Rose for Bohdan

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It isn't always the case that someone forms a band and formally releases some music before they've graduated from high school; even less so when it happens twice! But LA-area denizen Brian Miller did…
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It isn't always the case that someone forms a band and formally releases some music before they've graduated from high school; even less so when it happens twice! But LA-area denizen Brian Miller did just that, following up his experience with Blue Sonoco with the intriguingly titled Rose for Bodhan. The band's initial growth out of a small private-school setting has turned the group into an ever more ambitious outfit, with Miller one of many like-minded outfits in Southern California referencing everything from hip-hop and obscure IDM to a slew of indie inspirations.

The band itself came together in late 1995, as Miller and two Asian-American friends in the school, all self-described outcasts, filled out college applications; in an effort to justify a claim of musical interests for extracurricular activity, they decided to form a hip-hop group. Drummer Allen Sung (who had only played violin and saxophone); keyboardist/singer James Yum (who had never played anything); and Miller on guitar, bass, and "normal" vocals formed the initial lineup. Sung and Yum in particular were the hip-hop freaks, seeing it in part as a way to separate themselves from their parents' background (and going so far as to hang around with real weapon-wielding gangsters). This sense of violent disconnection helped fuel Rose for Bodhan even more, resulting in a definitely wigged-out and weird combination of frustration and odd unfamiliarity from a band in many ways still learning their way around things. Among other features from the early days was an odd cover of "Twinkle Twinkle Little Star," while the band name itself comes from William Faulkner's story A Rose for Emily; Bodhan being a friend of the band's. When the group played a spot in place of the then-recently collapsed Blue Sonoco, Blackbean and Placenta Tape Club label head Mike Landucci immediately offered to put out a debut single, beginning a long and continuing relationship between Landucci and Miller.

After high school wrapped up (topped off with a crazed talent show appearance where the band played until thrown off the stage, all while the stage lights were aimed at the audience and a "beefcake" friend danced about in front of the band), Yum and Miller kept working and pranking together while attending Berkeley. With Sung participating on spring-break recordings, the end result was the hilariously titled debut album It's Nice to Know That One of Us Is Gonna Die and the Rest Are Gonna Make Mad Cash. However, after their freshman year, both dropped out from college, with Miller playing with another band, the Snow Queen. Miller also recruited another guitarist Miguel Mendez; when the Snow Queen itself collapsed, Mendez then joined Rose for Bodhan, which carried on as a quartet in the summer of 1996.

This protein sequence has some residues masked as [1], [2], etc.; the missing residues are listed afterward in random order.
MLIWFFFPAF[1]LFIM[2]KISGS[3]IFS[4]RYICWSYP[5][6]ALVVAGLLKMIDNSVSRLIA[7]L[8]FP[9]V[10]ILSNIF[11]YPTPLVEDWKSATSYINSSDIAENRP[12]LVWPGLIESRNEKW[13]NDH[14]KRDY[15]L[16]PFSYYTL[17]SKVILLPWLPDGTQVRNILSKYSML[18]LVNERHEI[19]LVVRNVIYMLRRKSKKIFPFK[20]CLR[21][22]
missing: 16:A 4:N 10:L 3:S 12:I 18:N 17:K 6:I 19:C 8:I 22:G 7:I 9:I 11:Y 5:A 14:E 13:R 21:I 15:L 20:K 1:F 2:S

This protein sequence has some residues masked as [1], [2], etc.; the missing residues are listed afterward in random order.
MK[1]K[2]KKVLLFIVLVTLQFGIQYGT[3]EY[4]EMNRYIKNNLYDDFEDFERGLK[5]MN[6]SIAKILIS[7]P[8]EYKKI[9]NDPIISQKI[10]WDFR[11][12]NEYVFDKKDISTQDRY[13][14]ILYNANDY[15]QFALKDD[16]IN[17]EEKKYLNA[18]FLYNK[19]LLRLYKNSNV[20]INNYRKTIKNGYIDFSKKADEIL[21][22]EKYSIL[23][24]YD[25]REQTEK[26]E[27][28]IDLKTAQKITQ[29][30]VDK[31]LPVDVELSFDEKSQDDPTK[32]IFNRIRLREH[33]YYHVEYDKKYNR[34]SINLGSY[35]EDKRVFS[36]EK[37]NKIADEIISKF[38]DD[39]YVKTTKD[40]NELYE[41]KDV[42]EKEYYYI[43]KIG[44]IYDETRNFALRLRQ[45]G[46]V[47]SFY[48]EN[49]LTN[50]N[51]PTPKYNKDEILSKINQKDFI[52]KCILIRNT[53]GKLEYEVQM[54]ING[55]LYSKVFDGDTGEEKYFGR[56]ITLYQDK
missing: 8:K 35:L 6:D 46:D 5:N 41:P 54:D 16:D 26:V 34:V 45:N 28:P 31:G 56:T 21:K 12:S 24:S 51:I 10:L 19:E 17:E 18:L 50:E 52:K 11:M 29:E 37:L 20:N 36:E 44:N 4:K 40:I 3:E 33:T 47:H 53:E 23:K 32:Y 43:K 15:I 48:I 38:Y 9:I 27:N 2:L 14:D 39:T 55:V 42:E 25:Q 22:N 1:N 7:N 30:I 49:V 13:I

When Sung returned to college in Arizona and Yum dropped away entirely, Miller and Mendez decided to return to Berkeley, as well as keeping Rose for Bodhan going together. Mendez eventually found his own pursuits of more importance (later projects included the Gay Lions and session work for Jimi Shields), leaving Miller -- then going through a generally depressed state -- to record some solo tracks. Together with some earlier songs done with Mendez and Yum, they made up the bulk of the next full Rose for Bodhan release, Best Thesis for a Suicide Note, one of the first releases on Miller's label Deathbomb Arc. Miller's music took an often darker, moodier turn on this album, while initial hints of a future direction could be heard with the use of drum machines and electronics, all intentionally trashed or chopped up.

This new interest, inspired by Aphex Twin and other noted avant-garde techno musicians, suggested a new path via his then-girlfriend, Miller met Figurine's lead figure David, while elsewhere he met Kid 606 associate Lesser via an interview. Collaborations and conversations help inspire Miller to take computer music courses and to create a combination solo release and remix collection, Major Label Drugs, which surfaced in 1999 and found Miller in rude creative health.

After taking some time away from music to get his personal affairs in order, Miller started a new pop/rock group called Persian Empire, returning to Rose for Bodhan in 2001 when he recalled that another album recorded under that moniker/mindset had yet to be released. The result was a new flurry of activity in the Rose for Bodhan camp, and in mid-2002 the band once again became active going concern. The new incarnation of the group consists of Miller, Kerri Kerrang (from the band Dewey Decimator) on drums, and Grace Lee on electronics, playing songs old and new. In a link with the past, both Yum and Sung are back, contributing beats, production, and remix work along with Todd from the band Books on Tape. A new album recorded with Lee, Decoration Monster, emerged soon after, while in general the future looks plenty bright for Miller and wherever his creative impulses take him.